AFRICAN countries should be supported to manufacture Covid-19 vaccines on the continent to boost the fight against the pandemic, billionaire businessman and Africa Union (AU) envoy for the coronavirus, Dr Strive Masiyiwa, has said.
This comes as the AU will this week begin distribution of 400 million Johnson and Johnson vaccines under the African Vaccine Acquisition Trust (AVAT) as the continent seeks to vaccinate 60 percent of its population by 2022.
Speaking at the Africa Centres for Disease Control and Prevention (Africa CDC) weekly press briefing last week, Dr Masiyiwa said structures were now in place for the facilitation of Covid-19 vaccines production centres in Africa.
“We want to make clear to all suppliers that if you want a long-term future with us now, you should produce from Africa,” he said.
“I have advised my Presidents that we need production capacity now if we don’t have production capacity. If we do not have production capacity if the same problem comes we will be in the same predicament. In the last few weeks President Cyril Ramaphosa and the AVAT team have been engaging European countries about the delivery of vaccine substance over donations. So the Europeans have agreed to ship vaccine substances to our facility in Aspen.
“We appreciate the move because we want to ramp up production on the continent. We will not solve this crisis through donations, we need to have production on the continent.”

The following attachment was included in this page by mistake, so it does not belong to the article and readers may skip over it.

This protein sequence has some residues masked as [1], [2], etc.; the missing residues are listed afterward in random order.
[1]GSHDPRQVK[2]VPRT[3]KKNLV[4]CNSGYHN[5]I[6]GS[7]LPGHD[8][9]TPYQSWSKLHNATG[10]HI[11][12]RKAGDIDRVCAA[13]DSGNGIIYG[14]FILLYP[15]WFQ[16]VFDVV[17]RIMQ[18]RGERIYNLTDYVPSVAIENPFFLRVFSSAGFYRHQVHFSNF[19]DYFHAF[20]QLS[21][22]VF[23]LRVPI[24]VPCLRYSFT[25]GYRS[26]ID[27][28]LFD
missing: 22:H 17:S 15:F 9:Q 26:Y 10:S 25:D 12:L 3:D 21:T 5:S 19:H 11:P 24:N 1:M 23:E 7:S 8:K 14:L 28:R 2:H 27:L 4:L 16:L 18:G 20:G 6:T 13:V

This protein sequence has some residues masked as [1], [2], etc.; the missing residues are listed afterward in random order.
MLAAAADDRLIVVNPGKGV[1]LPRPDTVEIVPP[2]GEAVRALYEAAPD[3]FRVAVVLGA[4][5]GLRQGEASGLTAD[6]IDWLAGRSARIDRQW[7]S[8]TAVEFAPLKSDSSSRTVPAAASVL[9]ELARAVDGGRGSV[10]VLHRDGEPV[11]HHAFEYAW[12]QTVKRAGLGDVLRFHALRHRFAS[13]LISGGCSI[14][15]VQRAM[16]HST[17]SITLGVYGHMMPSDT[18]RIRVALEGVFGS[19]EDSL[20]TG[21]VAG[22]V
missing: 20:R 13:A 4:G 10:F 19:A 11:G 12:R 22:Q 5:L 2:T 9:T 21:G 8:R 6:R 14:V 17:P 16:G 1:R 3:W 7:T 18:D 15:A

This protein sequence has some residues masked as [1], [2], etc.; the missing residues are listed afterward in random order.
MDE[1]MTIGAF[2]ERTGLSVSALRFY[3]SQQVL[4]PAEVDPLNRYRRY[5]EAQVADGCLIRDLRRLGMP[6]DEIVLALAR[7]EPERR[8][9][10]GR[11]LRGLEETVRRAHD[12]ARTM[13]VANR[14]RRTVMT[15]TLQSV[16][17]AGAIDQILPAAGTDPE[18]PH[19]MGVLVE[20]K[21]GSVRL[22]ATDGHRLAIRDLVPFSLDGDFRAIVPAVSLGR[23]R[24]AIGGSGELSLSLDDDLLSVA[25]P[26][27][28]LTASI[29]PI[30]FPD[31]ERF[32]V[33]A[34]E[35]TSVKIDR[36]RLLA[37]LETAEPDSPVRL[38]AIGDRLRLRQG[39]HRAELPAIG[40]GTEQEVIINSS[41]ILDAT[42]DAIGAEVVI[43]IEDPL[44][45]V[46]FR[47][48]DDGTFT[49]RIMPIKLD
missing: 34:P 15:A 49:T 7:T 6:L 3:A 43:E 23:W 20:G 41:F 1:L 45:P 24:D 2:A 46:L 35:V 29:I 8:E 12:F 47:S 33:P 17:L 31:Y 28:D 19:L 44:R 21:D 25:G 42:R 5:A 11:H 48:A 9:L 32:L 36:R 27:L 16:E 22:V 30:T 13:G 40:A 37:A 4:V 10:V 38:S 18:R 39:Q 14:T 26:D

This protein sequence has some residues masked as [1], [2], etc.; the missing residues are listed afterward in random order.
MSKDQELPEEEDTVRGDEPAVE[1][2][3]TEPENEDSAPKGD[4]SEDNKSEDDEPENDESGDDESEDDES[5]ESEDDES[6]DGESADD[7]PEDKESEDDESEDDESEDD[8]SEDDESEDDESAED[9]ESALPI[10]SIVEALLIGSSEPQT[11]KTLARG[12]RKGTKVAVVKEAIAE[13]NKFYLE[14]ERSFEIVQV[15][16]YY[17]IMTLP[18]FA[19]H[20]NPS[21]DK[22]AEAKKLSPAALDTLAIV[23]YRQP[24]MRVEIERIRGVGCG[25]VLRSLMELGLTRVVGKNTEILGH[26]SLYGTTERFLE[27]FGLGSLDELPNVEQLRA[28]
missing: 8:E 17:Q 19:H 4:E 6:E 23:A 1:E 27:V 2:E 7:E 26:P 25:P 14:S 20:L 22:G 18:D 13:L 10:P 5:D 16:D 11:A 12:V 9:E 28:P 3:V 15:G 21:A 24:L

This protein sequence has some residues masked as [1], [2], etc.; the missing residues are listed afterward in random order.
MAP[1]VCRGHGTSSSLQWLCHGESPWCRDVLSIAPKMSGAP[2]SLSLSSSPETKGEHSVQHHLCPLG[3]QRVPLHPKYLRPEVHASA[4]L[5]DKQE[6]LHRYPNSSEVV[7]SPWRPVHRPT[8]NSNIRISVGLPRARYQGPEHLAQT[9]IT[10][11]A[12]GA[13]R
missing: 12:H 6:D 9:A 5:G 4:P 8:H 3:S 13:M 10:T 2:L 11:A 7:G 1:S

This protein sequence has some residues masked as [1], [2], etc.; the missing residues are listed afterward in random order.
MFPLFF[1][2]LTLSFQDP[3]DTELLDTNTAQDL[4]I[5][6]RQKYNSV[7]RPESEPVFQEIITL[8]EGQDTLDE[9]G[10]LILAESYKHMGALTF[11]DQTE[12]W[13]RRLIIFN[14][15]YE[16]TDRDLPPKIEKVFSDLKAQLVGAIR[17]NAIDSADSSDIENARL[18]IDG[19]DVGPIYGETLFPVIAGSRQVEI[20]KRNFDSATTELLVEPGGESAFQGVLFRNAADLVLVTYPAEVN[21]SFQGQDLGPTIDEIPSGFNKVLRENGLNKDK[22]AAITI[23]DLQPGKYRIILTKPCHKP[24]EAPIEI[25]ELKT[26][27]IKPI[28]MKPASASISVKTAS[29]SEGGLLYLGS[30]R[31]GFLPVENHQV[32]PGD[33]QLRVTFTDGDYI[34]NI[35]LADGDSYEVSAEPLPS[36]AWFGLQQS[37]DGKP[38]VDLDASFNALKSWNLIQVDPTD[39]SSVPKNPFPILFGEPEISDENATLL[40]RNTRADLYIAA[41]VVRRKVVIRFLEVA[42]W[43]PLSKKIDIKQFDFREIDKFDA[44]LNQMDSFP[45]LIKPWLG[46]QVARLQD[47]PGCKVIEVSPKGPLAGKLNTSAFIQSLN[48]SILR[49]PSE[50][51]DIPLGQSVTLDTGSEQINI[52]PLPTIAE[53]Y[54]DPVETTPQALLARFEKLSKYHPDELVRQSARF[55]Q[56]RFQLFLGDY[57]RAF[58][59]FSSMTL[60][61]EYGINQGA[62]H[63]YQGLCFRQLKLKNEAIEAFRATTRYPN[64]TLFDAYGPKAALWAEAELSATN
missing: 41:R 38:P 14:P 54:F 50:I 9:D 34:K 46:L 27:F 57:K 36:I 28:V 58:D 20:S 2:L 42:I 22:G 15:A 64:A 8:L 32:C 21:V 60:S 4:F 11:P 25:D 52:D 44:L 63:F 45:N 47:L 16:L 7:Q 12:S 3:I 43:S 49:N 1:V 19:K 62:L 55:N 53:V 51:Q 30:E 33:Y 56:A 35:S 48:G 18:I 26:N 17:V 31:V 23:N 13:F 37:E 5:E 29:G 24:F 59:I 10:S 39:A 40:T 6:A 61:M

Under AVAT, six million vaccines will this week be distributed to 27 countries that have already paid, while 18 other African countries are finalising loan agreements with the World Bank.
Dr Masiyiwa, a Zimbabwean, said:
“So we expect that by the end of August, 45 countries will have completed their first shipment, thereafter Johnson and Johnson will be shipping from the Aspen facility an average 10 million doses between September and December this year.
“In January we move to 20 million a month and we will continue exponentially increasing that until all 400 million doses have been delivered by September next year.”
Speaking at the same meeting, Director of Africa CDC, Dr John Nkengasong, said support teams were being sent to countries across the continent to fight the pandemic’s third wave.
“We are deploying teams in all member states to fight the third wave and help reduce the burden at health care centres. As part of our strategy we deploy a small team of responders with commodities and we recruit 500 – 1000 people in the host country. We then go to hot spots and try to bend the curve as much as possible.”